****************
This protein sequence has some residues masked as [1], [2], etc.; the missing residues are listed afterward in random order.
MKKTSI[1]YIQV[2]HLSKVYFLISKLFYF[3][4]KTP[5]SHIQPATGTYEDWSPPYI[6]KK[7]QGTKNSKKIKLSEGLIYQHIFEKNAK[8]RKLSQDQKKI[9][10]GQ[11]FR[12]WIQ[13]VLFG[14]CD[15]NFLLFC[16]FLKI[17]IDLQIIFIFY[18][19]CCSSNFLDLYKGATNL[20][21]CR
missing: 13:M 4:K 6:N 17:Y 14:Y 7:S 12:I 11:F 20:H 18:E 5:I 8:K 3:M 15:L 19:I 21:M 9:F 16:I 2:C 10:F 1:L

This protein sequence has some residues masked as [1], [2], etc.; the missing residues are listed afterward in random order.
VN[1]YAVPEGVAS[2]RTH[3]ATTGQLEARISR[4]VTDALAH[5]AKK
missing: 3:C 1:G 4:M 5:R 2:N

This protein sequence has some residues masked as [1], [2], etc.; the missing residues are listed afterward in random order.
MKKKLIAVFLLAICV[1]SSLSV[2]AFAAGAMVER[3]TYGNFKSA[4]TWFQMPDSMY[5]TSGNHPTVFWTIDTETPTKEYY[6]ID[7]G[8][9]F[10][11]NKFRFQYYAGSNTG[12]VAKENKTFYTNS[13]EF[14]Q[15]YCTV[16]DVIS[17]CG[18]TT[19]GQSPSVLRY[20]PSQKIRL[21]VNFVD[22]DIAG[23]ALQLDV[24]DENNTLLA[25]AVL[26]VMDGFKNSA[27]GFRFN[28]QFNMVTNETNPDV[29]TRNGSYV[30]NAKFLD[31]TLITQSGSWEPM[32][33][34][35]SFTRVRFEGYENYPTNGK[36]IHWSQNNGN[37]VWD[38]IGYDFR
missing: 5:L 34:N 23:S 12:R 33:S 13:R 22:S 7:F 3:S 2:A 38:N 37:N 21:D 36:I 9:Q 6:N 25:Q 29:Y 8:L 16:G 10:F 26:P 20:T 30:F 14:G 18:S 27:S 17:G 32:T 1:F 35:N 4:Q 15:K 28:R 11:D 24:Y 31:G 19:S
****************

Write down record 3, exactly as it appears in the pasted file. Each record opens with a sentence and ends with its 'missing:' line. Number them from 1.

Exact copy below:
This protein sequence has some residues masked as [1], [2], etc.; the missing residues are listed afterward in random order.
MKKKLIAVFLLAICV[1]SSLSV[2]AFAAGAMVER[3]TYGNFKSA[4]TWFQMPDSMY[5]TSGNHPTVFWTIDTETPTKEYY[6]ID[7]G[8][9]F[10][11]NKFRFQYYAGSNTG[12]VAKENKTFYTNS[13]EF[14]Q[15]YCTV[16]DVIS[17]CG[18]TT[19]GQSPSVLRY[20]PSQKIRL[21]VNFVD[22]DIAG[23]ALQLDV[24]DENNTLLA[25]AVL[26]VMDGFKNSA[27]GFRFN[28]QFNMVTNETNPDV[29]TRNGSYV[30]NAKFLD[31]TLITQSGSWEPM[32][33][34][35]SFTRVRFEGYENYPTNGK[36]IHWSQNNGN[37]VWD[38]IGYDFR
missing: 5:L 34:N 23:S 12:R 33:S 13:R 22:S 7:F 3:S 2:A 38:N 37:N 21:D 36:I 9:Q 6:N 25:Q 29:Y 8:L 16:G 10:F 26:P 20:T 30:F 14:G 18:S 27:S 17:G 32:T 1:F 35:N 4:Q 15:K 28:R 11:D 24:Y 31:G 19:S